As unofficial cultural overlord Bill Murray taught us, there are actually a few useful ways to deal with the eternal repetition of “now”: learn piano, rethink your views on 19th century French poetry, reconnect with high school friends. By the end of the day, if America’s Sweetheart Andie MacDowell isn’t in love with you, well, you can always try again.

But what do we do when it comes to the entirely non-supernatural, mind-numbingly mundane repetition of alcoholic beverages? What’s the cure for the unspoken, year-long Groundhog Day that is the repeat drink order? And no, we don’t mean sweet vermouth on the rocks, with a twist (Though it does remind us of Rome. The way the sun hits the buildings in the afternoon…) We mean drinks like rum and coke, Chardonnay, vodka soda, etc. The liquid crutches we all lean on when bar menus either intimidate—“craft gin infused with foraged citrus peels,” “house-made garam masala tincture,” etc.—or noise/crowd levels force quick decisions. By your 347th whiskey rocks, you might feel like you’ve lived this Happy Hour one too many times.

Since there’s no symbolic rodent for any of us to kidnap in protest, we figure we might as well address the problem head-on, find ways to jostle ourselves out of a few of the most common drink orders—lest we find ourselves in a Sonny and Cher-scored beverage hell of our own making.

Jameson on the Rocks: This one’s easy. Really. Ask for another Irish Whiskey (here’s a good list). Get wild and go Canadian, or if you and your bank account are up for it, try a Single Malt Scotch. Wildcard option: Añejo tequila, oak-aged, often good for sipping, built on an entirely different flavor profile backbone than whiskey.

Whiskey Rocks

Chardonnay: Strategies here vary. If you’re at a giant sports bar with one or two whites and one or two reds, choices won’t be plentiful. In that case, and if you’re a determined white wine drinker, just try the other option—once. Chances are, if it’s a sports bar, you’ll get something far less flabby/oaky (though possibly erring on the side of insanely acidic Pinot Grigio). If you’re at a wine bar with some decent wine selection, ask for a Pinot Gris that’s gone through malolactic fermentation. If it’s a good wine bar, they’ll know what that means. (And if you read this, so will you.)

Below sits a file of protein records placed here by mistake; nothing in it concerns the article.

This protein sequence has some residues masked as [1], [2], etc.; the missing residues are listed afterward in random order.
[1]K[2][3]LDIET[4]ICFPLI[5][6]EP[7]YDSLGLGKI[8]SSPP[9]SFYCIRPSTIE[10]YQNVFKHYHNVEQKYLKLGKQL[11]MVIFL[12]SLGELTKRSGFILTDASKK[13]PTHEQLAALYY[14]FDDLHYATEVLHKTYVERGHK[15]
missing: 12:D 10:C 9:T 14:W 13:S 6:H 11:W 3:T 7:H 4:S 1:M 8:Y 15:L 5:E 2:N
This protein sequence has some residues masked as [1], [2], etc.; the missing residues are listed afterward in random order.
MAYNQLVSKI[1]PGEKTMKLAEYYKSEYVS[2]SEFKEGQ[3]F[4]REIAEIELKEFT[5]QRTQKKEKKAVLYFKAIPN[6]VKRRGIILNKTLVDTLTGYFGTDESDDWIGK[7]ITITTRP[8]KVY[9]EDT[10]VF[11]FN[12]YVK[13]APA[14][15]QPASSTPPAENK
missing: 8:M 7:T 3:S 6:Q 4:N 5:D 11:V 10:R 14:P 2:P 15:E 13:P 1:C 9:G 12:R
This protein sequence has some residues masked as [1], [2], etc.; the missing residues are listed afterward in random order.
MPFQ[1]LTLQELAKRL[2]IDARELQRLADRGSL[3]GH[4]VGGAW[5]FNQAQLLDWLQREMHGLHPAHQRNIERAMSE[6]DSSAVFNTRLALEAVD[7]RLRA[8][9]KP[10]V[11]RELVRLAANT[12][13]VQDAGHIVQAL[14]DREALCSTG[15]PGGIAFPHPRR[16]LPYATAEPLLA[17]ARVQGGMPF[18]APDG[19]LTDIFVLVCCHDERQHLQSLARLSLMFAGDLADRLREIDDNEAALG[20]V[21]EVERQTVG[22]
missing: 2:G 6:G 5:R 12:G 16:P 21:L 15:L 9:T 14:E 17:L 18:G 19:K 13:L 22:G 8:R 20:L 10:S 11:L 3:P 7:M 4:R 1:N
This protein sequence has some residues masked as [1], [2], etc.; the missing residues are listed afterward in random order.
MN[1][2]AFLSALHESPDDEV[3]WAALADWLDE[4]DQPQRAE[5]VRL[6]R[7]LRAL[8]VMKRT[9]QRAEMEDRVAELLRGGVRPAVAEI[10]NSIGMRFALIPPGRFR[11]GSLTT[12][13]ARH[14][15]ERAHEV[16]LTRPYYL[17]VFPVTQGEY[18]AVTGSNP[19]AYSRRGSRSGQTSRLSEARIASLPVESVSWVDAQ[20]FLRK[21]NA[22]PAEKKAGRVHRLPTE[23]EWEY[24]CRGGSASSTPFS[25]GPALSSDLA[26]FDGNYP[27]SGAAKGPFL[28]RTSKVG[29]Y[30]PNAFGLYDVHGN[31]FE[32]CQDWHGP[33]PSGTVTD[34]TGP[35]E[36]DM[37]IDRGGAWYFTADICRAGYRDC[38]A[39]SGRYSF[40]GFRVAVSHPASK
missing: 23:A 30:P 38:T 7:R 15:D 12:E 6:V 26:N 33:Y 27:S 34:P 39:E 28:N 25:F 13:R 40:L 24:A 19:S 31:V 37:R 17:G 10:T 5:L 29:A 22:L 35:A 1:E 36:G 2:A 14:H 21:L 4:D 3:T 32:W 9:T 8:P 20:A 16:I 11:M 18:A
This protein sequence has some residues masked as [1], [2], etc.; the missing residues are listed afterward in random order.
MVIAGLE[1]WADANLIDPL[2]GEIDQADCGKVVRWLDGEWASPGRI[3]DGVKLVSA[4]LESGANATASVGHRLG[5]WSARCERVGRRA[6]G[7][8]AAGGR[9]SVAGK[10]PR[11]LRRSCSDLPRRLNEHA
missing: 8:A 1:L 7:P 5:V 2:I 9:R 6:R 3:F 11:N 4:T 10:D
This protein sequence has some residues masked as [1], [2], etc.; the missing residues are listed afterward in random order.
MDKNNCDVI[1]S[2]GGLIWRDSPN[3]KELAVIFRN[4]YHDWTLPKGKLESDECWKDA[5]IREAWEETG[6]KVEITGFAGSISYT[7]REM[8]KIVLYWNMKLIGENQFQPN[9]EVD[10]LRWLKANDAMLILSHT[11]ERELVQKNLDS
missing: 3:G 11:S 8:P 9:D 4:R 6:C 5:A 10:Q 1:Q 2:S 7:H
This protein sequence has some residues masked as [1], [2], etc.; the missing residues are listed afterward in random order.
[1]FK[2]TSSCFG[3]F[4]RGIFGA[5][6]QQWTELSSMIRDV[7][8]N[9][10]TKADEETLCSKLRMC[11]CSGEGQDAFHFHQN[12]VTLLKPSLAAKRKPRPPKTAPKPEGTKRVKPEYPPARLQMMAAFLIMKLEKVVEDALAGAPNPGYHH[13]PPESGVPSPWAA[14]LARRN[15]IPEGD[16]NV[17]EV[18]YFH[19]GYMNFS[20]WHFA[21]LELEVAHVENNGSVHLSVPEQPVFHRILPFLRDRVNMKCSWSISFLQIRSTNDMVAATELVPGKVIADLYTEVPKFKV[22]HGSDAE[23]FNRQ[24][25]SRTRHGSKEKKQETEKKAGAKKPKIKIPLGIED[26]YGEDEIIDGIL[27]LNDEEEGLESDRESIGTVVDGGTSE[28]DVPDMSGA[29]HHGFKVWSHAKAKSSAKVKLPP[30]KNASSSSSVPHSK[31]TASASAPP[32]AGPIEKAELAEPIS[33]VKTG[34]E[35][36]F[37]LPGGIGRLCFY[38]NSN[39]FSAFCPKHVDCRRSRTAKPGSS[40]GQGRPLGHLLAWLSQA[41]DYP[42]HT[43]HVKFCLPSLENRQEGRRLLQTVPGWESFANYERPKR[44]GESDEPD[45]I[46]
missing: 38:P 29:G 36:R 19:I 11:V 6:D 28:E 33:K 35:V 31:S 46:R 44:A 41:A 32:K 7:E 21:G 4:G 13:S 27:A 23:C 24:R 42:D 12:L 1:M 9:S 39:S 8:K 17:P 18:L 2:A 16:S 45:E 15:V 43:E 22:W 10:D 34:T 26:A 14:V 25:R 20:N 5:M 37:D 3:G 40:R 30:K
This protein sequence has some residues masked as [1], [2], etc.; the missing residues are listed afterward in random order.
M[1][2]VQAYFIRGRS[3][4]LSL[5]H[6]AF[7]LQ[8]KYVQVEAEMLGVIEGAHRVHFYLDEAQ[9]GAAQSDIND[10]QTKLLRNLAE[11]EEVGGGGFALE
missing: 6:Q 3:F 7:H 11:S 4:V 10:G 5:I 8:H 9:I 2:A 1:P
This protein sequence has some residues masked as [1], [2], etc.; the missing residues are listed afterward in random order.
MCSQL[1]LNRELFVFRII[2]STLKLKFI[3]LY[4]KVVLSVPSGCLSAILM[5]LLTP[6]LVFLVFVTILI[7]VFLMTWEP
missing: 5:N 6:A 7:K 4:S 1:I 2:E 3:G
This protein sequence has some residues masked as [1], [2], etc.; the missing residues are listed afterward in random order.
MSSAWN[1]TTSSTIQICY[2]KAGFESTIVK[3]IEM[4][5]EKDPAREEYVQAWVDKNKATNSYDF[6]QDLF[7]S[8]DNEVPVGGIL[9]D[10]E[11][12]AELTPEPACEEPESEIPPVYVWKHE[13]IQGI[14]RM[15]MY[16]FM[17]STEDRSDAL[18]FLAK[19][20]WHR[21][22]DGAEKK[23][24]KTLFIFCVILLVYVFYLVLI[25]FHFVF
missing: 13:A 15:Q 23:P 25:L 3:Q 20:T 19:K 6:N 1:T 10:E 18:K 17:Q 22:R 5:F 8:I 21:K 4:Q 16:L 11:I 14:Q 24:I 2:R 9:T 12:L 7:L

IPA: Ah, IPA lovers, how to wrest that bottle of hyper-hopped beer from your pine-loving hands? IPA is an easy choice, especially at a bar you may not be entirely familiar with, because you’ll know (roughly) what you’re getting. But IPAs are also palate-busters, often higher ABV and more expensive. Slow your night down with the balanced malt and hops of an American Pale Ale. Flavor profiles are a bit more evenly divided here, with plenty to mull around the tongue. Alternate option: ask what’s on the draft list, go for something seasonal.

IPA

Rum and (Diet) Coke: Coke is actually a fairly good mixer for rum, but if you like rum, give it a chance to show its stuff beyond the realm of the Real Thing. We say go for a Daiquiri, a classic rum vehicle that—despite over-sugared interlopers—is actually a very simple, very drinkable concoction (light rum, lime, sugar). If you prefer dark rum, you can actually try a daiquiri that way. Note: don’t let anyone put Sour Mix into your drink. Ever.

Vodka Soda: A favorite low-calorie, super simple option where your favorite middle or top shelf vodka gets a bit of a spritz. But if you go the way of the Gimlet (which can be Vodka or Gin), you’ll get added flavor without a huge uptick in calorie counts. Just a couple tablespoons of Rose’s Lime Juice and some fresh lime will give you as refreshing and bright a drink, and probably earn you a couple points with a bartender tired of making vodka sodas.

Gin and Tonic: The G&T—no reason (like any of these drinks) not to love and lovingly rely on it. But also no reason to keep the juniper bite of gin in perpetual battle with the quinine bite of tonic. If you can handle the flavor profile of the G&T, you can probably take on a classic Gin Martini, which again might earn you bartender cred, but more importantly, will reintroduce you to decent gin and the endless liquid possibilities contained in a single night out.

G&T

PBR: Or some other sh*tty macrobeer. You’re that guy/gal, and that’s fine. We all are, sometimes. But every night out shouldn’t feature you holding a can of something mass-produced and two-toned. If you’re more comfortable with an affordable can, that’s probably not a problem anymore, since plenty of craft breweries are getting into the more efficient (more affordable) can game. When in doubt, Butternut’s Porkslap is usually priced a buck (or so) above PBR, and gives you more bang for your buck with its English Pale Ale malt-style flavor profile.

Margarita: Another easy pleaser, and definitely on the classic drink order list, but not a constant go-to, not least because a lot of bars will just douse some low-rung tequila with sour mix and maybe pass it by a bottle of Triple Sec. If you like a Margarita, try a Paloma—tequila, grapefruit juice and club soda (or, if it’s there, Jarritos grapefruit soda), and a lime wedge. A long drink – meaning you can sip it for a while – refreshing, with plenty of bite and bonus points Vitamin C.

Vodka Cranberry: Another “easy” two-note drink, with bracing astringent cranberry juice masking some of the harshness of well vodka. But it’s been a long day (endless, really) and don’t you deserve better? You do, which is why you should order a Cosmopolitan. Disregard any and all Sex and the City references. Cosmopolitan cocktails are good: vodka, lime juice, cranberry (but not so much that you’re drowning in juicy sugar), and Cointreau. Take a sip and before you know it, you’ll want to go save the neighborhood kid who keeps climbing that stupid tree…

Cranberry Vodka